Martin O'Neill's squad selection this week has now rubber stamped that opinion and it needs to be revisited. Shay Given and Robbie Keane may be the outliers when it comes to the fact that their game-time in France will be rather limited but in O'Shea, Whelan, Hoolahan and Walters, we still have a starting XI built around players approaching the twilight of their careers.

And now that the average age of 29 has been confirmed, there's a rather startling sequence stretching all the way back to 1988 that comes into effect.


Ireland have qualified for six tournaments with a fairly definitive breaking point in the middle. Three tournaments with Jack Charlton at the helm and three tournaments since 'the golden age' came to an end and we were forced to adapt and change in the aftermath of the Charlton era.

When Ireland finally emerged onto the tournament stage at Euro 88, we did so with a squad who listed Kevin Moran as the oldest player at 32. It wasn't exactly a youthful squad but with the likes of Niall Quinn in attendance, the average age was down at 27.


Move on two years and there wasn't exactly a huge change in personnel. Steve Staunton brought the average age down a bit but for the most part, everyone was two years older and the average age was up to 29.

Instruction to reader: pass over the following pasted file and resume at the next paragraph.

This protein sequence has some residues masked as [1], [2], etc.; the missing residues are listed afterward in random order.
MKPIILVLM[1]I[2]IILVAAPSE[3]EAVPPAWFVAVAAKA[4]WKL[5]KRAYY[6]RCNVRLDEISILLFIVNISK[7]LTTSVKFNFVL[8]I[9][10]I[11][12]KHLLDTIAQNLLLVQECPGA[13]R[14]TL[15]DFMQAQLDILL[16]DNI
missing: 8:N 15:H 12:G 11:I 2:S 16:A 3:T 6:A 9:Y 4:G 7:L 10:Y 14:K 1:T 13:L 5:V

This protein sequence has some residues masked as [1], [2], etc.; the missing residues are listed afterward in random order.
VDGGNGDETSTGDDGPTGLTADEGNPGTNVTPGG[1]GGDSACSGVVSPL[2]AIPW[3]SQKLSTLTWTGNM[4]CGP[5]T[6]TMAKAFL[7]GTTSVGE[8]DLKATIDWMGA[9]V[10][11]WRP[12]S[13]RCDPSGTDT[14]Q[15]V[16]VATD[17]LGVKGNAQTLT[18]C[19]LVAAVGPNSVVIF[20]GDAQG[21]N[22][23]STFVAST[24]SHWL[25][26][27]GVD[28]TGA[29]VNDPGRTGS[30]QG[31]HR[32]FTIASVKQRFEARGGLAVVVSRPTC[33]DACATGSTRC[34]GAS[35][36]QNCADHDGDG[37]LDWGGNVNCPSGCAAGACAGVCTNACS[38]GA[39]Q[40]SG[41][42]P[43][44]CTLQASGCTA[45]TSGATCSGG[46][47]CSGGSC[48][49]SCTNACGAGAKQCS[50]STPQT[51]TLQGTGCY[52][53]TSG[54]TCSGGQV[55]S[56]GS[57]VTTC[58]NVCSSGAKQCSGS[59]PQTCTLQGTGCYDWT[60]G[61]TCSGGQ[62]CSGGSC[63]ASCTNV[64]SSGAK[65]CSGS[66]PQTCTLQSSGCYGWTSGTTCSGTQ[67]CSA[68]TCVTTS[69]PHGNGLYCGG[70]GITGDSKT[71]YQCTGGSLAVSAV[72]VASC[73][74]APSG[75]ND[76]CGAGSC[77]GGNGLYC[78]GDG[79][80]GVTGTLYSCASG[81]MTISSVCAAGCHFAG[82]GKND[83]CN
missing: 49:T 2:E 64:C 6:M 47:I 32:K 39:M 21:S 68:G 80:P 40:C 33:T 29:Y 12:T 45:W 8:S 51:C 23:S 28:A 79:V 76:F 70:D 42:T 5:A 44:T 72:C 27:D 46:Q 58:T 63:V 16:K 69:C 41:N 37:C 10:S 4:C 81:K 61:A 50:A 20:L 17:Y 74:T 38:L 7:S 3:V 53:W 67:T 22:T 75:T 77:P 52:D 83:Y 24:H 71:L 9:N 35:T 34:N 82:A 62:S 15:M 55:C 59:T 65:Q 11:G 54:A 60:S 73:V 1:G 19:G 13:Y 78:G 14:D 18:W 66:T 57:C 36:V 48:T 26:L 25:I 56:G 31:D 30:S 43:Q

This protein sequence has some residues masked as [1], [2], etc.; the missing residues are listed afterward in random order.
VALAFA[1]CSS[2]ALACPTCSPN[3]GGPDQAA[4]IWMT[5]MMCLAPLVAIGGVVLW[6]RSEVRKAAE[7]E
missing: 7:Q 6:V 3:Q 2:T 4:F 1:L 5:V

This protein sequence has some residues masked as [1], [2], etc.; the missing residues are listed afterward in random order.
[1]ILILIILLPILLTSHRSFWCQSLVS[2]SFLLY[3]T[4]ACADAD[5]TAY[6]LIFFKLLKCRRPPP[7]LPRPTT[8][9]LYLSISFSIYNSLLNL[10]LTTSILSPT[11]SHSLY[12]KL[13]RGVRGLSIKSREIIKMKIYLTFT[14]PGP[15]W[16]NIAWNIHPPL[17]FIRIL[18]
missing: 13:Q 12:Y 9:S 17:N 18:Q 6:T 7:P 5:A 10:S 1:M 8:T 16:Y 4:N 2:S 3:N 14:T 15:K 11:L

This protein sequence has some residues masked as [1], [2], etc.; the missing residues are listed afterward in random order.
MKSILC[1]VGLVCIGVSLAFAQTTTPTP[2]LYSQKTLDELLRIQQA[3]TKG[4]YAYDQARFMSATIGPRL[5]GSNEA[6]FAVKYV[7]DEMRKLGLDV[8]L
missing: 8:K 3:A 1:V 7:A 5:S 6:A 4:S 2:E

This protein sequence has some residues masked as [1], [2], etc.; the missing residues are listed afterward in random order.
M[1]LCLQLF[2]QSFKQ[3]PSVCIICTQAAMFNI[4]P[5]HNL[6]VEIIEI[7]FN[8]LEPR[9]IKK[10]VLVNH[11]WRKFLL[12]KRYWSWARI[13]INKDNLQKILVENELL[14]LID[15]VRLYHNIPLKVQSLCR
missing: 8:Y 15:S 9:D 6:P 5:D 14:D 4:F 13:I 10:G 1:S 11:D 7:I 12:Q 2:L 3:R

We may not have known it at the the time but when USA 94 rolled around, the Charlton era was reaching a natural end. Roy Keane and the three amigos, brought the age down but this was a squad with nine players 30 or older. The average age was up to 29 and failure to replenish the stocks went some way to ensuring that Charlton stepped aside in 1995.

And so came an end to the Charlton era. What followed was the clichéd period of transition and by the time 2002 rolled around, the next defining generation of Irish footballers had come through. It might be fair to call them the Brian Kerr generation considering the work that Kerr put into the youth setup during the late nineties but in years to come we'll surely look back on it as the Robbie Keane era.